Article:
Saturday, September 29, 2012

Kräftskiva i Ljusterö!


In Sweden, eating crayfish is a BIG deal. Who would've guessed? Eating crayfish is a yearly tradition typical for August* when the crayfish are in season (although these days frozen ones are available year-around - but that's not as fun, right?). 

The typical kräftskiva, or crayfish party, includes buckets of crayfish (see above), snaps (also above), newspaper hats (see below - not sure how necessary these are), and lots of singing. We actually had song sheets with both Swedish and English drinking songs, which our merry gang sang with great vigor, although slightly less harmony.

The entire meal reminded me of the Chesapeake Bay crab feasts I know so well from home. Picking meat out of the tiny cavities of crustaceans and drinking lots of beer/snaps. It is a time-consuming endeavor, but well worth the effort.

And this, all thanks to Greta & Magnus for hosting in their cozy country cabin on Ljusterö, an island just north of Stockholm. Tack så mycket!!

*You're right, this post is, once again, slightly belated. This wonderful celebration actually took place on September 1.

Monday, September 24, 2012

FUN @ Debaser

Last Saturday night, 3 American girls gallivanting through the streets of Stockholm found ourselves at Debaser in Medborgarplatsen where FUN played an excellent - albeit short - concert to several hundred fans. After enjoying cocktails with intriguing names such as Shady Place and Hips like Cinderella (I can recommend both), we managed to squeeze our way to within a couple meters of the stage, immersed in the intense cheers of a jam-packed&sweaty crowd. Perhaps these cheers were what prompted lead singer Nate Ruess to announce that we were his favorite crowd ever. He'd never say that to every crowd, right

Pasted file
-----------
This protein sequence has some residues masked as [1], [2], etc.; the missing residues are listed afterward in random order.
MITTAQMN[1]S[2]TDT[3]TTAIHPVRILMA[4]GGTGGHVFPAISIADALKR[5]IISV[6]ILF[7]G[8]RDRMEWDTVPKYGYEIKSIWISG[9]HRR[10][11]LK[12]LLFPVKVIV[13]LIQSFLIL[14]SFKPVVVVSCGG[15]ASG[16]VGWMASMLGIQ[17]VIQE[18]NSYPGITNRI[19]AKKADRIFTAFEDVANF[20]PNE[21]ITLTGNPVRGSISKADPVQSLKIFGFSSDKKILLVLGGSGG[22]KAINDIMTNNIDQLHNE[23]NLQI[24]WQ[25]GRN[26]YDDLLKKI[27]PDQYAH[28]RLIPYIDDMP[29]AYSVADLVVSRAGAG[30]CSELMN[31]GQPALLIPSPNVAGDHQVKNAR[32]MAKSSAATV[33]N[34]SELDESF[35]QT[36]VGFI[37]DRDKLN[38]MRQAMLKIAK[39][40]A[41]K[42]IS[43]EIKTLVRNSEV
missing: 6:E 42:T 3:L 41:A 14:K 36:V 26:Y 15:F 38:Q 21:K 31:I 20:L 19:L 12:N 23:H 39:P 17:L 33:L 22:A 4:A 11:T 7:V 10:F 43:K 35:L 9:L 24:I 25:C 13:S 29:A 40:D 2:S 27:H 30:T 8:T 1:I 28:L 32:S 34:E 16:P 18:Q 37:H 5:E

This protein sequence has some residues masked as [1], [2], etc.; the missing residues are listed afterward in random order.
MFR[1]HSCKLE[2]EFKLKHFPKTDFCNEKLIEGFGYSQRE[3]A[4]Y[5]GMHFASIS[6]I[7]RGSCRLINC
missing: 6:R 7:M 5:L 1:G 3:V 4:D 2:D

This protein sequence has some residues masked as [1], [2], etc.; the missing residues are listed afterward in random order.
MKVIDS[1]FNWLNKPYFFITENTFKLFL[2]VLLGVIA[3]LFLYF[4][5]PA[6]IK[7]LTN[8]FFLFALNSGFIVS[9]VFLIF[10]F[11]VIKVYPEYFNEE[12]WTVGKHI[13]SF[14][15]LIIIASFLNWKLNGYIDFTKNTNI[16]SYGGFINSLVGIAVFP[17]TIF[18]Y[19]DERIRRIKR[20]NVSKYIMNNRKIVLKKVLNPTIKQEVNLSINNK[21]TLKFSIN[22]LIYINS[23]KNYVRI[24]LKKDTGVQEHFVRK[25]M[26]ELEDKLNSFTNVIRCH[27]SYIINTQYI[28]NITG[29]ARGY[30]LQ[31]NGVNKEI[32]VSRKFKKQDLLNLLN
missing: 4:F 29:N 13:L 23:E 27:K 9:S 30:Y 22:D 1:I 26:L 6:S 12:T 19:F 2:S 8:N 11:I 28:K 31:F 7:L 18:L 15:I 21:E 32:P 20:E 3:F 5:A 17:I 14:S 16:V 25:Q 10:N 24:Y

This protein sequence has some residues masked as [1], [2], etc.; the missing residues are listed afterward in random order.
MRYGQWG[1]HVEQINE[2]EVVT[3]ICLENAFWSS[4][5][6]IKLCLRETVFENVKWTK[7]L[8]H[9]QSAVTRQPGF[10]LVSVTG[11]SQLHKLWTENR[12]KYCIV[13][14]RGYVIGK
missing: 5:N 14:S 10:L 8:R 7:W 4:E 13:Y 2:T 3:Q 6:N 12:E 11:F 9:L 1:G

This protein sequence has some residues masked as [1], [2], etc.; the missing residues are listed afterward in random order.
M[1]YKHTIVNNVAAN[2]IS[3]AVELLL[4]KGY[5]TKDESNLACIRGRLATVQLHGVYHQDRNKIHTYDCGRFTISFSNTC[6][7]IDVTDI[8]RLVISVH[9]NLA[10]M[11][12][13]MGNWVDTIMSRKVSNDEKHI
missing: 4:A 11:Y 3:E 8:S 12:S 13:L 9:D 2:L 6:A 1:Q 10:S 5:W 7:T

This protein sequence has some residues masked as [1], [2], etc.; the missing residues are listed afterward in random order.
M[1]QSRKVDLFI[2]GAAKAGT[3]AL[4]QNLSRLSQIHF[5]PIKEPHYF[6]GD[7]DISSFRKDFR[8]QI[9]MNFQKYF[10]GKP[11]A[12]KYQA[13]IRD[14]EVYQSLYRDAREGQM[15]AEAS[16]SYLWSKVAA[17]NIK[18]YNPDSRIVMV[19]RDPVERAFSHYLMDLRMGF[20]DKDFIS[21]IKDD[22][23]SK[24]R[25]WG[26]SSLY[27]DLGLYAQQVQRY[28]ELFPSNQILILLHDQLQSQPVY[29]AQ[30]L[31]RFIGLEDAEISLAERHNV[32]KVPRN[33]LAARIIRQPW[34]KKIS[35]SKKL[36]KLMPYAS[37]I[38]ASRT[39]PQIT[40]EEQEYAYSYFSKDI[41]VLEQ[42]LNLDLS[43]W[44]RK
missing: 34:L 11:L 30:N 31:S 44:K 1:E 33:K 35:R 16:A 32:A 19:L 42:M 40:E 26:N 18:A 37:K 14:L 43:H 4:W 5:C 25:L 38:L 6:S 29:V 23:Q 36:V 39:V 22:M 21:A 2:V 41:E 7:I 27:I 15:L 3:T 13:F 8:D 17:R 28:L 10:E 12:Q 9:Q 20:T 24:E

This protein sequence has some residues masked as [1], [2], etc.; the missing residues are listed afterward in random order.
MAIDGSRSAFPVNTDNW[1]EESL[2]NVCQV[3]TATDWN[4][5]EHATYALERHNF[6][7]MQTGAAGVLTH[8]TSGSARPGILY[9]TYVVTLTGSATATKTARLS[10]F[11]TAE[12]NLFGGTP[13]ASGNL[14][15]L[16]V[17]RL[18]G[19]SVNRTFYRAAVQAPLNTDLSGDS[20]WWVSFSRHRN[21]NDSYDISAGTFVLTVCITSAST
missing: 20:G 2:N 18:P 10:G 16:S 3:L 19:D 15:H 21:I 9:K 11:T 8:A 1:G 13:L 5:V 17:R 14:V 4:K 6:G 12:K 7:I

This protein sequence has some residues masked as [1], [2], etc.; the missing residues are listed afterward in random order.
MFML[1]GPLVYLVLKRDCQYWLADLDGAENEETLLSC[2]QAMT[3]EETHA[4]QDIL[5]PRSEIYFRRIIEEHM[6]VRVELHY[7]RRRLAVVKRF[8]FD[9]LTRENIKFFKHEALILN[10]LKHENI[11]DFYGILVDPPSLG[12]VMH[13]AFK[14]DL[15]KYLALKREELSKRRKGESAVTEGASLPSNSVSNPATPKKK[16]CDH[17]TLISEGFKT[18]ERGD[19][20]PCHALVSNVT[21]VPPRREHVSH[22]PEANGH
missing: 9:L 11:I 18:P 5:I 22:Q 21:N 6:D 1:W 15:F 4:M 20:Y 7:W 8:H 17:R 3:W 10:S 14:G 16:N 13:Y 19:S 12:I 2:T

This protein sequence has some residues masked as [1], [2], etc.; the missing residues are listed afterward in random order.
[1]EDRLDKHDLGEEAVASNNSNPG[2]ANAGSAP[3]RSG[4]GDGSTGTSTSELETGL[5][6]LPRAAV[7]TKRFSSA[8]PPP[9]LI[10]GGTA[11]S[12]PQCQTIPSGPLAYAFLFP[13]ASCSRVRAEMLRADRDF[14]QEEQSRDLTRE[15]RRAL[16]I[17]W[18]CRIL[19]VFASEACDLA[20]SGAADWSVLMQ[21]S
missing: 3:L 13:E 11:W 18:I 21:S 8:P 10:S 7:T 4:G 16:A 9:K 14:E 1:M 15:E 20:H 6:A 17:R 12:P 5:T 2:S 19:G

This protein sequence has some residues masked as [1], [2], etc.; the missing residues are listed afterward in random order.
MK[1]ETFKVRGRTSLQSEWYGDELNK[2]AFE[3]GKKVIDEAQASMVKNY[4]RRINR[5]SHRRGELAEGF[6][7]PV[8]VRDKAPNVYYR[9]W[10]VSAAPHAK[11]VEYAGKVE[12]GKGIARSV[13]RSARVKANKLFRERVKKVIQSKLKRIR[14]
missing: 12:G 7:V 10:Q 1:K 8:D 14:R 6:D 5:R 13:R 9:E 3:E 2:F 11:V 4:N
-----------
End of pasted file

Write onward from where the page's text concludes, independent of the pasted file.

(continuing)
Regardless, Ruess' voice is incredible, the band's music is light-hearted and fun, and the atmosphere of the show was indie-pop-haven. It made for a great night out, despite our failed attempts to meet the band afterwards. We settled instead for Sky Bar in Skrapen, Söder's highest building with incredible views overlooking the city.

My head and my feet faced the consequences on Sunday... but the night was well worth it.

Thursday, September 20, 2012

Party Time at the Sauna

Or rather, I should say, on the nude sun-bathing deck perched on the cliffs overlooking the sauna and surrounding docks. This post is late by a couple weeks - the party was August 25 - but I will write it anyway as a tribute to one of Stockholm's few beautiful, warm(ish) evenings this summer.*

For a fee of 200sek (that's about $30US), guests received a fruity welcome drink (or two); a buffet meal of fresh salmon, potatoes, and salad; an incredible, homemade chocolate raspberry pie; and all the chili nuts we could get our hands on. The classic Swedish BYOB applied - and guests certainly took advantage, some toting liters of vodka and whiskey. 

Built over 50 years ago, this partially-covered, wooden sun deck of Fredhällbadet overlooks Lake Mälaren and the islands Störa and Lilla Essingen. Despite it's central location, this corner of the island is tucked away and feels like a semi-escape from the city.